Survey statistics in the just released eBook, “Information Management for Facilities and Operations” show that building managers and their facilities teams aren’t as prepared for the next catastrophe as they’d like to be. Released by AIIM Market Research and ARC Document Solutions, the eBook highlights trends in facilities management on preparedness and recovery, including cloud storage and accessibility of building information, the ability to respond to emergencies, and succession planning to preserve knowledge and information.
“As a company, ARC promotes the use of solid building information practices so it was a privilege to partner with AIIM on conducting this ground-breaking industry research,” stated Brian Bailard, EVP and general manager of ARC Technology Solutions, a unit of ARC Document Solutions. “Vice President and Chief Analyst of AIIM Market Intelligence Bob Larrivee’s independent survey analysis provides valuable insights for strengthening the ability of facilities managers to respond swiftly and effectively during a catastrophe while improving their day-to-day operations.”
The survey reveals a catastrophe in a commercial building or public facility can be expected every two years, far more often and at a far higher cost than previously believed. Catastrophe types incurring the highest costs include water, fires, wind-related and earthquakes and overall, there was an average cost of $500,000 in damages to buildings.
Accessing information, including emergency response plans, ranked as one of the top three challenges faced by facilities teams following a catastrophe. Of the survey respondents who cite having digital policies and procedures in place, only 29% report these documents are in the cloud, and only 15% say they are accessible on mobile devices. The standard practice of storing information in paper form is far more vulnerable in a catastrophe than information stored in the cloud, adding urgency to implement technology resources that provide a more comprehensive approach to preparedness.
The survey also shows that facilities teams are overworked and incurring far more overtime than previously thought. Average overtime budgets are approaching $50,000 for facilities management staffs. Information inefficiencies and disorganization of warranty information prove to be a substantial cost for building managers. The survey also highlights that searching for information consumes a substantial amount of time that can be better spent performing preventative maintenance.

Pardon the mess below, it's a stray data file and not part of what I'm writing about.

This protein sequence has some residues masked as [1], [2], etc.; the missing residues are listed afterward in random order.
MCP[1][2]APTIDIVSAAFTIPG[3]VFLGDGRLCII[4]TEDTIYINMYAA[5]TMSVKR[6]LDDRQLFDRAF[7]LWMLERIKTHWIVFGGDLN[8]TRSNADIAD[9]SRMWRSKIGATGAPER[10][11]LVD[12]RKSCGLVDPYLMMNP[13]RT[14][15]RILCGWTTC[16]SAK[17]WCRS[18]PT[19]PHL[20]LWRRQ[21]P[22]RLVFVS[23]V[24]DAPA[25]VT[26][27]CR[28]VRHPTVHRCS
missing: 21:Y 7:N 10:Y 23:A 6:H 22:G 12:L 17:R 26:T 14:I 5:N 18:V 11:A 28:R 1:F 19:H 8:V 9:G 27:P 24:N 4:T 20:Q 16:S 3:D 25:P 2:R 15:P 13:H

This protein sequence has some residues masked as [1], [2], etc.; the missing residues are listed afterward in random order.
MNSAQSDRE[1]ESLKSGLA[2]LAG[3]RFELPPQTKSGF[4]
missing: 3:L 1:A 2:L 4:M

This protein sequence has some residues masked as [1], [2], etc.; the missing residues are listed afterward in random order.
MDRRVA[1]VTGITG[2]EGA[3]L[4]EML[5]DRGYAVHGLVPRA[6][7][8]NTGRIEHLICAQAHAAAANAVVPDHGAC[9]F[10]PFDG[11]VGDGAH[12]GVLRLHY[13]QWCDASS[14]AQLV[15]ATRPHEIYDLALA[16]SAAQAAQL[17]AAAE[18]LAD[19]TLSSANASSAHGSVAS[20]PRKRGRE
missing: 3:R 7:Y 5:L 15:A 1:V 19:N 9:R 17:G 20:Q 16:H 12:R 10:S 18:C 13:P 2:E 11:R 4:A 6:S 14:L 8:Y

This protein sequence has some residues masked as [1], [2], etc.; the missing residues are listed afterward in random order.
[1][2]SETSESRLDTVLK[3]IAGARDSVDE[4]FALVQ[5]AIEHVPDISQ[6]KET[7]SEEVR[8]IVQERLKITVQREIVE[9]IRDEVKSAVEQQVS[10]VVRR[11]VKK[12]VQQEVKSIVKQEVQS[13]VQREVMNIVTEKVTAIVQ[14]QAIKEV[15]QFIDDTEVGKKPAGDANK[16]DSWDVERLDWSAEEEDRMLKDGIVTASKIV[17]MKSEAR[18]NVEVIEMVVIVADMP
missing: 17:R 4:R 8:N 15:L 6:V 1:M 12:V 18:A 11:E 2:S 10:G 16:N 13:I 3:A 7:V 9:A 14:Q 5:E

Facilities team workers as a group represent an aging workforce according to the survey; on average, 29% of facilities team workers are age 55 or older. Many of these workers are the sole source for specific building information details, making the preservation of information difficult once they retire. When they retire and leave the building, so does their knowledge, which adds to the challenge of onboarding new employees as quickly as possible. The survey includes estimates of how long it takes new employees to reach full productivity.
“Historically, facilities, engineering and operations teams have been viewed as non-revenue drivers, resulting in fewer budget dollars allocated for productivity and emergency readiness tools,” observed AIIM’s Bob Larrivee. “This survey strongly suggests that bottom line performance can be improved with technology tools that make accessing critical information easy and fast.”
“The survey results highlight the urgency for facilities and operations teams to adopt modern practices for building information storage and retrieval to be prepared for the next catastrophe,” stated Brian Bailard. “The added benefit of cloud storage is enabling anytime, anywhere access to facilities dashboards via mobile devices.”
The eBook contains insights from a survey conducted in August 2017 by AIIM to their 190,000+ global community of facilities and operations professionals. Analysis of the survey was provided by Bob Larrivee, who noted the survey’s timeliness in light of recent hurricanes in the Southeast, wild fires in California and Oregon, and tragic mass shootings.